Monday, September 29, 2014

Baby Veggies


I just picked a handful of "baby veggies" reminiscent of spring veggies. They are small but since it's officially fall fall (hello, rain!), calling them "spring veggies" is totally wrong and "fall veggies" conjures up visions of kale and acorn squash; so "baby veggies" will have to do.

I was lucky my 'Spineless Beauty' zucchini crop didn't get out of hand--yay me for my laziness and procrastination! I had a manageable amount with my five plants that went into the ground in early July. The vines are done, but I wouldn't say I'm cutting my loses. I had the perfect amount of snappy, crisp young zukes to go along side with my pesto the other night. "Spineless" refers to the lack of hairs on the zucchini, not a reference to it lacking a backbone or being like jello (gross).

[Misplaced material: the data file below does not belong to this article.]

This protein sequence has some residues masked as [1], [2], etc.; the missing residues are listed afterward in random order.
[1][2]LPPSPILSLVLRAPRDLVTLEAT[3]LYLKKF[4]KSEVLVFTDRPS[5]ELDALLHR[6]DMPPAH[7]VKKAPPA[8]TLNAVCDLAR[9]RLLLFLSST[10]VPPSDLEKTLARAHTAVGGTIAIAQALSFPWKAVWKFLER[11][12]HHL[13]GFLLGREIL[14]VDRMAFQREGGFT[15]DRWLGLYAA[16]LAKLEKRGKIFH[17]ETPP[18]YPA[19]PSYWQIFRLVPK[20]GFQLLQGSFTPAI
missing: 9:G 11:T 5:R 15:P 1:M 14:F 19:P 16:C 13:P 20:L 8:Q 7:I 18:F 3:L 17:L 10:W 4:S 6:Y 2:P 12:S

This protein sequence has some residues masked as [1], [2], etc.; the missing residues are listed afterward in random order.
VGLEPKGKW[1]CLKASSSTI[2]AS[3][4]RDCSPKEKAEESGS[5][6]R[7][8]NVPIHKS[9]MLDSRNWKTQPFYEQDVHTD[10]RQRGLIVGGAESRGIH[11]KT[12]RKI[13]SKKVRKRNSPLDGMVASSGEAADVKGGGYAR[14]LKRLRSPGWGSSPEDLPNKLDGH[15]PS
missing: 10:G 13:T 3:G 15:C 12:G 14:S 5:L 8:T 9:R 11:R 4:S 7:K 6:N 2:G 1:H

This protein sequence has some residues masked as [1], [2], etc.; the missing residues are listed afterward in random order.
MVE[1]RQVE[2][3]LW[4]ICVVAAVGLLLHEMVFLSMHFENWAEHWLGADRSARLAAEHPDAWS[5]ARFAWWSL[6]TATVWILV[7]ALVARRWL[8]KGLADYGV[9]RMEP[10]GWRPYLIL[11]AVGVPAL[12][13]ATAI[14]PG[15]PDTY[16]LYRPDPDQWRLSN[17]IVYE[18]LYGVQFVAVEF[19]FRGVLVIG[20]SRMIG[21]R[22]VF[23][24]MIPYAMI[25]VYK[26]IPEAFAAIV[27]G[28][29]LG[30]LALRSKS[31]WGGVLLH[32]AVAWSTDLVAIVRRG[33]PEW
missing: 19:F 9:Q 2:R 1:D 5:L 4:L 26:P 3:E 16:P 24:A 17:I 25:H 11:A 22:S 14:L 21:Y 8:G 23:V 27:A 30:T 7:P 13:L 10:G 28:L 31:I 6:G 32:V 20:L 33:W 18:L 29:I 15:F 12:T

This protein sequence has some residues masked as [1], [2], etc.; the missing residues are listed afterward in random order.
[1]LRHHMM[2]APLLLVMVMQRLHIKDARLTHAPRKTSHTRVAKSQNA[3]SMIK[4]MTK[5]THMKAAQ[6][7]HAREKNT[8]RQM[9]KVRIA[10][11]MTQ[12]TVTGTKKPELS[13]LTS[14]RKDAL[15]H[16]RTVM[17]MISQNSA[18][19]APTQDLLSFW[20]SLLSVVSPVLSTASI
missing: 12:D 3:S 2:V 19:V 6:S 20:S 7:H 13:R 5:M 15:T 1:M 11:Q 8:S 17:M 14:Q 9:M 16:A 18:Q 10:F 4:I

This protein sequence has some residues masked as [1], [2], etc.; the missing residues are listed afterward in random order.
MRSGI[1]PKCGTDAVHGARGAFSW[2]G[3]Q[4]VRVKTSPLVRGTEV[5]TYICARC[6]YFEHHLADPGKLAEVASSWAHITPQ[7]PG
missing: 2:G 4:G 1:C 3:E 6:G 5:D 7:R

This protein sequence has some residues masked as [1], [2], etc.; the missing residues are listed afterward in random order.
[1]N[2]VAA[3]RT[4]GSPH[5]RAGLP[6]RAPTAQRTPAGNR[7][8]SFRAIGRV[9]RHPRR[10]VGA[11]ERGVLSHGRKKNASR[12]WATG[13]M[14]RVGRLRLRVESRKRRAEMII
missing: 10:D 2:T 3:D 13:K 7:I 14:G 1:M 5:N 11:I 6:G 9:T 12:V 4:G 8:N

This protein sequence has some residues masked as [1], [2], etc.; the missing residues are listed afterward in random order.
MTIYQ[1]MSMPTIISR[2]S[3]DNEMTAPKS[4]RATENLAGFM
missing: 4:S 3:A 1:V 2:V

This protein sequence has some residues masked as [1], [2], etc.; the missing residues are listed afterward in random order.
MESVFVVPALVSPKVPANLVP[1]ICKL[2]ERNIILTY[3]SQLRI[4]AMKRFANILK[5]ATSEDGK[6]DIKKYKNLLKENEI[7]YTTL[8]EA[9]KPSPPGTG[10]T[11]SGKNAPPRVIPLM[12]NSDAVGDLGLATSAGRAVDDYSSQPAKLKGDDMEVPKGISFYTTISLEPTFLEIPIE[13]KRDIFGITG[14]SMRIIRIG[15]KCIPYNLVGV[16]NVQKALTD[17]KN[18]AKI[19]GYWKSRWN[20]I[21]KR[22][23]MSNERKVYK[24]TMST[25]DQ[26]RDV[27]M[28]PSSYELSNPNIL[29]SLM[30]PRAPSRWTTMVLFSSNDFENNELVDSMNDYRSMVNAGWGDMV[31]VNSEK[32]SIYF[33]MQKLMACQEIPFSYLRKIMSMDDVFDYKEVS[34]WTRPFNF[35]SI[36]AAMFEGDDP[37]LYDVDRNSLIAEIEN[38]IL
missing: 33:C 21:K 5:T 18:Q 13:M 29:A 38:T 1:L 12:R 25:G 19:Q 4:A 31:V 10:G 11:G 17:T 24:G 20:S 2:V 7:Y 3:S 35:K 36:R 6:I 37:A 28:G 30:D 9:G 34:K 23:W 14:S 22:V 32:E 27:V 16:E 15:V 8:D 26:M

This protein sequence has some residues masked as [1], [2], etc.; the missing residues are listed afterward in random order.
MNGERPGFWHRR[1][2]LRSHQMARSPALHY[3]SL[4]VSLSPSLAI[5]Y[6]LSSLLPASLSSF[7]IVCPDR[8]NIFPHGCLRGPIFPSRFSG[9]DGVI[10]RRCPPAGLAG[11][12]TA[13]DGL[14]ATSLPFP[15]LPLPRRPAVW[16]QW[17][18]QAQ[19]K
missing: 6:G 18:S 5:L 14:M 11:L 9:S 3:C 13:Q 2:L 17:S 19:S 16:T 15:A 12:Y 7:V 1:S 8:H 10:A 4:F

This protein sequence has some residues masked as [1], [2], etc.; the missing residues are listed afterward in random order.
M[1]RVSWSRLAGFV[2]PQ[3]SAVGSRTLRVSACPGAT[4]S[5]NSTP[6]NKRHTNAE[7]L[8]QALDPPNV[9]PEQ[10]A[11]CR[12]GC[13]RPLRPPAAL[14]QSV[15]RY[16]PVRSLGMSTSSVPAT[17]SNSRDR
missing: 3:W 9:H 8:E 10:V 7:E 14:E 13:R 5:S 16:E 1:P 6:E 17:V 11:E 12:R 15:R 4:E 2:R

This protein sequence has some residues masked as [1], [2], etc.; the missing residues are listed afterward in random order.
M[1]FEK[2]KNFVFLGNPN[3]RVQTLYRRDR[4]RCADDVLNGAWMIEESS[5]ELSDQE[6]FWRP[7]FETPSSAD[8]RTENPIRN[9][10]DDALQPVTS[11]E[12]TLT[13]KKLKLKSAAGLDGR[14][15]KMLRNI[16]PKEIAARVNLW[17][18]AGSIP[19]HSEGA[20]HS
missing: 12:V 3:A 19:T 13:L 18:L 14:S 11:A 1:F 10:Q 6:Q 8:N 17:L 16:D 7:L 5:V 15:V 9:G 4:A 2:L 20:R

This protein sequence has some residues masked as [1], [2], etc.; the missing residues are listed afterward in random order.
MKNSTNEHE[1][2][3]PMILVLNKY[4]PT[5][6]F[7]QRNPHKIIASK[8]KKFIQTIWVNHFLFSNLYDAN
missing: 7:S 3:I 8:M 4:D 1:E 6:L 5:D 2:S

Sautéed with garlic--YUM!
 
'Tromboncino' was the other summer squash I tried this season. They germinated quickly but then sat around for awhile until a few weeks ago with the last blasts of summer heat. It climbed up the spent cardoon flower stalks. Had I known it was going to take off, I would have trellised them earlier. According to Fedco Seeds, they are great as both a summer and winter squash. I harvested them at 4-6" rather than the 8-10" they recommend. They also can be left to grow longer and change color to greenish-tan as a winter squash. 60 days to maturity for summer harvest and 90 days for winter harvest.
 
I'm leaving my vines in for a bit longer (can we say "seasonal denial"?) to see if I can get anything else out of them. Regardless, they were great combined with the Spineless Beauty zukes with my pasta. But next year, I will plant them in as starts in June rather than sowing directly in July. In the meantime, I'll be dreaming of the wonderful dishes I'll use them in next year: gnocchi, ravioli, sliced fresh in salads...Mangia! Mangia!